[logs] Reliably detecting things like the SQL worm....

From: Rainer Gerhards (rgerhardsat_private)
Date: Sun Jan 26 2003 - 02:00:04 PST

  • Next message: Chris Adams: "Re: [logs] Reliably detecting things like the SQL worm...."

    Hi all,
    This is partly a reply to Tina's question for Windows Event Log samples
    of the new SQL worm. I, too, would be interested in seeing some, but I
    think the event log is *not* the right place to look into in order to
    detect such activity in near-real-time. The reason is that I think
    (hope) that those caring enough to look into such activity will
    typically set the proper firewall filters to prevent them.
    A typical scenario I have in my mind is a colocation Internet center,
    where the network itself is carfully managed but some of the sites are
    simply not carefully administratored, causing the whole network trouble.
    In such a scenario,m you don't have access to the event logs at all. You
    have, however, access to the firewall and router logs. And this is the
    place where I would aid my detection logic on.
    Of course, I should be able to detect that there is something going on
    due to the sharp increase in network traffic and - as far as the
    firewalled sites are concerned - the number of firewall alerts. HOWEVER,
    most of this data is reported by syslog. This being UDP is one of the
    first things to be thrown away during congestion. I think the worm is
    the first situation that in reality proves whether or not syslog is able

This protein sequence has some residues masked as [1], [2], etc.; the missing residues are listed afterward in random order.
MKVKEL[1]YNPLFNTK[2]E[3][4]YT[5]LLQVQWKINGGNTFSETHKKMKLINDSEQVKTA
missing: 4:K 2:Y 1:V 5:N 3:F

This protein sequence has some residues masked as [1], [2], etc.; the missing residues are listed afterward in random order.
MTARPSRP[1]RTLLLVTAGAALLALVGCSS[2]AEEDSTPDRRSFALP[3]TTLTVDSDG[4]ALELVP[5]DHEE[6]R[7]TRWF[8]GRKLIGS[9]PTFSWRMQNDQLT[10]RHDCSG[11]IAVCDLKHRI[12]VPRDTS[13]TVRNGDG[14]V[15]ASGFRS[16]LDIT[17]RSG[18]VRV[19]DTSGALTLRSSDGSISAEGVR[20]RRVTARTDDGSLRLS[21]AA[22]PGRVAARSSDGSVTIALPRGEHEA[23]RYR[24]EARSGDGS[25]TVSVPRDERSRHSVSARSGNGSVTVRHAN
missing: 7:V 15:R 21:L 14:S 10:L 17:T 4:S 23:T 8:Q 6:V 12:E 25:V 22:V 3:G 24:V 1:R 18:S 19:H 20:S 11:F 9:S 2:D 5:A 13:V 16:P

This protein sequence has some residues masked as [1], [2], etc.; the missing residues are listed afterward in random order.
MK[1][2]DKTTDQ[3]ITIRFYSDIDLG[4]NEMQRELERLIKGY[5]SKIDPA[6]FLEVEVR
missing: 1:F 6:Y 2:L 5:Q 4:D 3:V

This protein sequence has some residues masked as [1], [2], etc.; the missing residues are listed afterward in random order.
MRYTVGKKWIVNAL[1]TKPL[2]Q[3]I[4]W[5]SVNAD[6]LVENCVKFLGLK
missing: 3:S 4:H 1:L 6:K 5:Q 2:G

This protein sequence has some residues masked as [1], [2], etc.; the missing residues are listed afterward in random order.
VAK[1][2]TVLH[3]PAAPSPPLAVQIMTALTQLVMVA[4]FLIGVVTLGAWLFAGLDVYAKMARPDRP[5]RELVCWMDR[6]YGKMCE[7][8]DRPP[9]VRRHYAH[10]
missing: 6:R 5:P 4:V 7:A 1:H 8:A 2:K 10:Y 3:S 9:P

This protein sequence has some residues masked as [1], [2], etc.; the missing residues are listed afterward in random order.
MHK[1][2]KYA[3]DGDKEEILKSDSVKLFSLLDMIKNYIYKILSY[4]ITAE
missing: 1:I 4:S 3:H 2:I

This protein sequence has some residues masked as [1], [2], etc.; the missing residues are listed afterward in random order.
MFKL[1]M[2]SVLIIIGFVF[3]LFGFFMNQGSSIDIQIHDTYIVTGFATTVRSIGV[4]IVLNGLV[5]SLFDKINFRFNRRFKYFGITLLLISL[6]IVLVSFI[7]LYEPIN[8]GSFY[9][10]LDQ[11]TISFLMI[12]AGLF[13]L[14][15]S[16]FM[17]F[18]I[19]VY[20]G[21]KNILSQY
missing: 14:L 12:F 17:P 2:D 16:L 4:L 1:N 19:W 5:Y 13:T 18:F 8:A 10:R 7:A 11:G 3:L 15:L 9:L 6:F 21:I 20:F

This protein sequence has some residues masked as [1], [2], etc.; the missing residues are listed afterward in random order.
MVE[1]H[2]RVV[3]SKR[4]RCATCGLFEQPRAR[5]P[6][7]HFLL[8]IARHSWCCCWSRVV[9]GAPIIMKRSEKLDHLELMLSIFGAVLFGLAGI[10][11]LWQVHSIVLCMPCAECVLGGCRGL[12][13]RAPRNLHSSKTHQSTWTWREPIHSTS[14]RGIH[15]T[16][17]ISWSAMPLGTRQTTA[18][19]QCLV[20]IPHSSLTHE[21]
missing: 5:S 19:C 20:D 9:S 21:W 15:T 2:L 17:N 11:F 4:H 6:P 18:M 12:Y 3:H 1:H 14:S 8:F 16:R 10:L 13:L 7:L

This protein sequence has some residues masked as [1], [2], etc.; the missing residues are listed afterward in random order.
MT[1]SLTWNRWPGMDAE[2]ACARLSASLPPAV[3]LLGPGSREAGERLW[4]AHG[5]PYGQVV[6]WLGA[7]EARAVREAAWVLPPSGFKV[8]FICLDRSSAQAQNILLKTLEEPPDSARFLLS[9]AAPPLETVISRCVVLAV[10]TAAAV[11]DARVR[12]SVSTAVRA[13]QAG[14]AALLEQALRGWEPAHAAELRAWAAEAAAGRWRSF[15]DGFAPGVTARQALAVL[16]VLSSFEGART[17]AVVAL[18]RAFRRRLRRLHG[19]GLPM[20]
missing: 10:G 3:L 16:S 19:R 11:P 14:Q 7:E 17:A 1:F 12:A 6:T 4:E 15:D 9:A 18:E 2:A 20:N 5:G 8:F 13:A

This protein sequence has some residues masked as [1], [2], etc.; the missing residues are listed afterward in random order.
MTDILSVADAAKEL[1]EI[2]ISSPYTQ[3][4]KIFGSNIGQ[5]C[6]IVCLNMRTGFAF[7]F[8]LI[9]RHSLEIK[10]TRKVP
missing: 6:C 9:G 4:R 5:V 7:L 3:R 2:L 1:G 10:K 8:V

to provide a high enough message delivery rate to trigger alerts - or be
    of no use at all.
    We did fortunately have not enough malicious traffic on our firewall to
    prove this point. We saw large amounts of traffic, but no congestion,
    not even on the external side of the firewall. So our own logs and
    syslog loss ratios (there were none on the internal side) do not apply.
    Is there anybody hanging around who has access to the logs in a facility
    that was severely hit? If so, were there successful syslog messages? Or
    did other methods prove to be more effective?
    IMHO, I fear this will not be the last incident. We had Nimda and
    CodeRed and each time we thought it couldn't come worse. But it did.
    Also, DDoS can definitely be used with political motivation. In short:
    how can we reliably detect things such this SQL worm. Things that we
    don't even know what they will effect. Maybe next time we have a flaw in
    ICMP or whatever (not predicting or assumeing/suggesting something here
    - just making a totally wild guess to show that it might hit anywhere
    Any thoughts, experiences or samples?
    Rainer Gerhards
    LogAnalysis mailing list

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